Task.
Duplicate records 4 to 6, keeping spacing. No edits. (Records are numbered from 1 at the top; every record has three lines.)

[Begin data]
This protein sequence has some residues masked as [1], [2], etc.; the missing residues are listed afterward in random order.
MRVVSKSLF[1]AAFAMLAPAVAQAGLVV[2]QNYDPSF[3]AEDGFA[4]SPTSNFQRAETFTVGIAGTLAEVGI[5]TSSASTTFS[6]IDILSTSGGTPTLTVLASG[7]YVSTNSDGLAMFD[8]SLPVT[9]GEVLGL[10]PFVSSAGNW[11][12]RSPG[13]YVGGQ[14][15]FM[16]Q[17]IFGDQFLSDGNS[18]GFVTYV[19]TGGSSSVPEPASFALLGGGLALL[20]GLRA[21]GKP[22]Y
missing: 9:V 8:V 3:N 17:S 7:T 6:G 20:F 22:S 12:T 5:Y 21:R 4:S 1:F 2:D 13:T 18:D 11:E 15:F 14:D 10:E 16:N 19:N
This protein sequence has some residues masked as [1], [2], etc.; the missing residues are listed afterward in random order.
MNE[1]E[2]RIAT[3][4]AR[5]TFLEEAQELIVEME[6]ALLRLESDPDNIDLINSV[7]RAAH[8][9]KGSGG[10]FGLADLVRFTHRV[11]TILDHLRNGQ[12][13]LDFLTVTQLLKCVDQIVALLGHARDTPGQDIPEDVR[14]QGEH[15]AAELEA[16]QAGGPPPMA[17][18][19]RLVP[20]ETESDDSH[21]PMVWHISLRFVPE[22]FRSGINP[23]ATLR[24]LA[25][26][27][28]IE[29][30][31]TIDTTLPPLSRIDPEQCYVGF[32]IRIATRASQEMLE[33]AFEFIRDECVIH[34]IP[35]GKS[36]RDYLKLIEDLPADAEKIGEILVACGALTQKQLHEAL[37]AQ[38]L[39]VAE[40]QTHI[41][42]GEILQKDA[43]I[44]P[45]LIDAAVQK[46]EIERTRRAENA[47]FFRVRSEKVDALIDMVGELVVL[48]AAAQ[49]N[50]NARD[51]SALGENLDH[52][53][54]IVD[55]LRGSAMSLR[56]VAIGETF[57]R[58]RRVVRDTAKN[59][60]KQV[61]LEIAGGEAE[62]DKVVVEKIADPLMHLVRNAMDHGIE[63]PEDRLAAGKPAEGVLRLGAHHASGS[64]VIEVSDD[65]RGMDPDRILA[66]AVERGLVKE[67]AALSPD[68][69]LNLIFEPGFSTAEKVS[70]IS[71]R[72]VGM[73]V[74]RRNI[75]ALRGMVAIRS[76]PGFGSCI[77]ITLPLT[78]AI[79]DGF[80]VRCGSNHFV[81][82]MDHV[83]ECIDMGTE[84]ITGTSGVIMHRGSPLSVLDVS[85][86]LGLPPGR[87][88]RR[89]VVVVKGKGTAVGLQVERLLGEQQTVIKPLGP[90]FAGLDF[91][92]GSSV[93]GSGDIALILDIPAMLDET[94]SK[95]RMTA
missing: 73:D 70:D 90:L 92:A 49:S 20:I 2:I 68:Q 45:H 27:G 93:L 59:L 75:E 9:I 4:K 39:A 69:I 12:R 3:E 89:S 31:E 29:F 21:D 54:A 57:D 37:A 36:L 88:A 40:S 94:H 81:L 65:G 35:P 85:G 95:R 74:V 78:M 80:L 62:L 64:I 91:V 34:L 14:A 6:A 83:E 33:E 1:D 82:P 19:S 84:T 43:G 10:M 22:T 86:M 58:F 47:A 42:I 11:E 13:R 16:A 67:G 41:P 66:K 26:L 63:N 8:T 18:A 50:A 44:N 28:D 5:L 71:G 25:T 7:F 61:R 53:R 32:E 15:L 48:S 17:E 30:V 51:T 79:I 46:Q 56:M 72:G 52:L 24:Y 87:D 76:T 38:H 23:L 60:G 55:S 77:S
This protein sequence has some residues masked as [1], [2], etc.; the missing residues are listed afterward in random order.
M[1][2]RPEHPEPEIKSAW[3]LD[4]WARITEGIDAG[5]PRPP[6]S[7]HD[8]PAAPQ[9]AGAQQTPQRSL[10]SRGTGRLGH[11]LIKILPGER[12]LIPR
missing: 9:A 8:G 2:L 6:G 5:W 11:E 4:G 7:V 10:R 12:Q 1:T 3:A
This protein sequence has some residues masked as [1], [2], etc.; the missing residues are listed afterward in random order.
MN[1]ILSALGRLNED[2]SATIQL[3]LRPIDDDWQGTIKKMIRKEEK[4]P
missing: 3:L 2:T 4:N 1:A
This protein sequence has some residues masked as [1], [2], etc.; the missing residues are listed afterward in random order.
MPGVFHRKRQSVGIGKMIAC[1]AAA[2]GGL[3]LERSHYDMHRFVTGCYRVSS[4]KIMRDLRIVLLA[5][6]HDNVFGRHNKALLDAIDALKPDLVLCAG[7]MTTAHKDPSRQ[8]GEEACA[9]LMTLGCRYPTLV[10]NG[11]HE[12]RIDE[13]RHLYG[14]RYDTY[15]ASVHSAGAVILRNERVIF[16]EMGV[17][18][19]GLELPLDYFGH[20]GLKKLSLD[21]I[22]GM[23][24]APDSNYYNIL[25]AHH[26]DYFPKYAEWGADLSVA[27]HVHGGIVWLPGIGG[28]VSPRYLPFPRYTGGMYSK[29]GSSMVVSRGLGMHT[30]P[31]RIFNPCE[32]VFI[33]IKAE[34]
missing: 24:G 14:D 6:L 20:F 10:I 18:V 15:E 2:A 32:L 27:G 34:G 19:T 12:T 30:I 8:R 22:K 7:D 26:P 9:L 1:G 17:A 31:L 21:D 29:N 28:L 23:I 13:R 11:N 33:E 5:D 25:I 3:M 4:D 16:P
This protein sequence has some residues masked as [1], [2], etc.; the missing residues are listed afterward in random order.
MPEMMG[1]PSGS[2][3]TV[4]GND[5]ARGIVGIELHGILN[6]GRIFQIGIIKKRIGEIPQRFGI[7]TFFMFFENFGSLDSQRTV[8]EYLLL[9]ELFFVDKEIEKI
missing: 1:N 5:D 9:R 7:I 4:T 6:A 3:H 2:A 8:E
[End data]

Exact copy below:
This protein sequence has some residues masked as [1], [2], etc.; the missing residues are listed afterward in random order.
MN[1]ILSALGRLNED[2]SATIQL[3]LRPIDDDWQGTIKKMIRKEEK[4]P
missing: 3:L 2:T 4:N 1:A
This protein sequence has some residues masked as [1], [2], etc.; the missing residues are listed afterward in random order.
MPGVFHRKRQSVGIGKMIAC[1]AAA[2]GGL[3]LERSHYDMHRFVTGCYRVSS[4]KIMRDLRIVLLA[5][6]HDNVFGRHNKALLDAIDALKPDLVLCAG[7]MTTAHKDPSRQ[8]GEEACA[9]LMTLGCRYPTLV[10]NG[11]HE[12]RIDE[13]RHLYG[14]RYDTY[15]ASVHSAGAVILRNERVIF[16]EMGV[17][18][19]GLELPLDYFGH[20]GLKKLSLD[21]I[22]GM[23][24]APDSNYYNIL[25]AHH[26]DYFPKYAEWGADLSVA[27]HVHGGIVWLPGIGG[28]VSPRYLPFPRYTGGMYSK[29]GSSMVVSRGLGMHT[30]P[31]RIFNPCE[32]VFI[33]IKAE[34]
missing: 24:G 14:D 6:L 20:F 10:I 18:V 15:E 2:A 32:L 27:G 34:G 19:T 12:T 30:I 8:R 22:K 7:D 26:P 9:L 1:G 17:A 31:L 21:D 29:N 28:L 23:I 13:R 11:N 33:E 5:D 25:I 3:M 4:D 16:P
This protein sequence has some residues masked as [1], [2], etc.; the missing residues are listed afterward in random order.
MPEMMG[1]PSGS[2][3]TV[4]GND[5]ARGIVGIELHGILN[6]GRIFQIGIIKKRIGEIPQRFGI[7]TFFMFFENFGSLDSQRTV[8]EYLLL[9]ELFFVDKEIEKI
missing: 1:N 5:D 9:R 7:I 4:T 6:A 3:H 2:A 8:E